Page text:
Shortly after speaking those words, in September 1955, Dean jumped into his New Porsche 550 Spyder and hit the highway at 85 mph en route to the Salinas Car Races, Dean was even stopped for a speeding citation, then sped on, and at 5:50 PM, he crashed into a Ford driven by one Donald Turnipseed.

Donald was only slightly hurt; Dean’s passenger, Rolf Wuetherich, was thrown from the vehicle and badly injured.

The 24-year-old Dean however, had fulfilled the many premonitions of his premature death he had spoken to his friends about.

Not only had Dean predicted his death in real life, but in ‘Rebel Without a Cause’, he spoke the now prophetic words:

“You know something? I never figured I’d live to see eighteen.”

Following his death, strange things had started to occur around ‘Little Bastard,’ which had also become the focus of much media attention.

When car buff George Barris purchased the crumpled wreck, it slipped from its tow truck and broke a mechanic’s leg.


Barris then sold the Porsche’s engine to Troy McHenry, a Physician, for his race car, and William F. Eschrid, another doctor, bought the drive shaft.

Both raced with cars using the parts from Dean’s car for the first time at Pomona, California, on October 1st 1956.

McHenry spun out of control, hit a tree, and was killed.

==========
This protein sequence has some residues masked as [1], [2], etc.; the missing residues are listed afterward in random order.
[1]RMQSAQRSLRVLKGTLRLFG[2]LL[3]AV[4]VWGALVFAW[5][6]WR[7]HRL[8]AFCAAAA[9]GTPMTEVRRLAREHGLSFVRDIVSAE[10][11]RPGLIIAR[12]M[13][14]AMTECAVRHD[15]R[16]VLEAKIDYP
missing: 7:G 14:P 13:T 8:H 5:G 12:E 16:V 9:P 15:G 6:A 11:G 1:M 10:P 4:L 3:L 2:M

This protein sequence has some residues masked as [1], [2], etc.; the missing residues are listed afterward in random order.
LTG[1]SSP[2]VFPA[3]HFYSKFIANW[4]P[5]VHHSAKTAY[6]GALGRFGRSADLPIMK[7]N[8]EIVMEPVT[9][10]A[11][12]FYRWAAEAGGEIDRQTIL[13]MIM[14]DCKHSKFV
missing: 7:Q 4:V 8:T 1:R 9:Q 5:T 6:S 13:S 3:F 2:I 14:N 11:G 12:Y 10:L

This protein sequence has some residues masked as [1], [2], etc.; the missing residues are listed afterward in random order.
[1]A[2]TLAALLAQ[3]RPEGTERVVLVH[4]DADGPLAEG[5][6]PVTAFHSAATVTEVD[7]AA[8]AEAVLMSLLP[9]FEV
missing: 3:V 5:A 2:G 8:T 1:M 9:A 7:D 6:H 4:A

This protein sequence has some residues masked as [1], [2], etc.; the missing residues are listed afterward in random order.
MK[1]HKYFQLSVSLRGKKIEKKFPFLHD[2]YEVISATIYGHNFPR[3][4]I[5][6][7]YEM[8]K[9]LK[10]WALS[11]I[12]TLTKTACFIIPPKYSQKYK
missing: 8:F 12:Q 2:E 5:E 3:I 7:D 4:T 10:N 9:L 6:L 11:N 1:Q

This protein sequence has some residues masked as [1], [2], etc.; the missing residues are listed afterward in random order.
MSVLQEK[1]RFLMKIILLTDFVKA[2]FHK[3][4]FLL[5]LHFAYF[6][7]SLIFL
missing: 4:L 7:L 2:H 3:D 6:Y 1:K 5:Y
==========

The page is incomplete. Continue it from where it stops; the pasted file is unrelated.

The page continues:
Eschrid flipped his car on a curve and was seriously hurt.


A third race car was using two of the tyres from Dean’s wrecked car when all four tyres blew out simultaneously during a race.

This time the driver did die.

Another coincidence?

When the Porsche’s crumpled frame was put on display to promote highway safety, it broke it’s mountings and injured a teenager’s hip.

Another fatality occurred during a multi-car pile up nearby, while the Porsche was being loaded onto its tour truck.

The same truck then suffered unexplained brake loss, swerved out of control, and slammed into a storefront.

Following that, two young would-be thieves were injured while attempting to steal parts from the car.

When one tried to steal the steering wheel from the Porsche, his arm was ripped open on a piece of jagged metal.
Later, another man was injured while trying to steal the bloodstained front seat.

This would be the final straw for Barris, who decided to store “Little Bastard” away, but he was persuaded by the California Highway Patrol (CHiP) to loan the wrecked car to a highway safety exhibit.

Nearly a million tickets were sold when the wreck was put on display at a carnival.

Pieces of the twisted, bloodstained hulk were prised off and stolen as macabre souvenirs, until the remainder of the car suddenly and inexplicably, fell apart into eleven pieces.

During the return train trip to Hollywood, the remaining pieces of James Dean’s car ‘vanished,’ never to be seen again.

Many people believe that certain objects can become cursed if they’re involved in tragedy or violence.

Was the wreckage of Little Bastard, a cold and lifeless collection of metal, plastic and rubber, haunting others with just such a curse?

Until it’s found, we may never know.

2 thoughts on “LITTLE BASTARD

  1. With the murder of Sal Mineo (Plato in Rebel) in 1976, Natalie Woods mysterious drowning in 1981 & Nick Adams (Moose in Rebel) unexplained death 1968, some say Rebel Without A Cause itself was cursed.

  2. oooooooo Aangirfan has just done a James Dean special…Boo Radley’s Sausage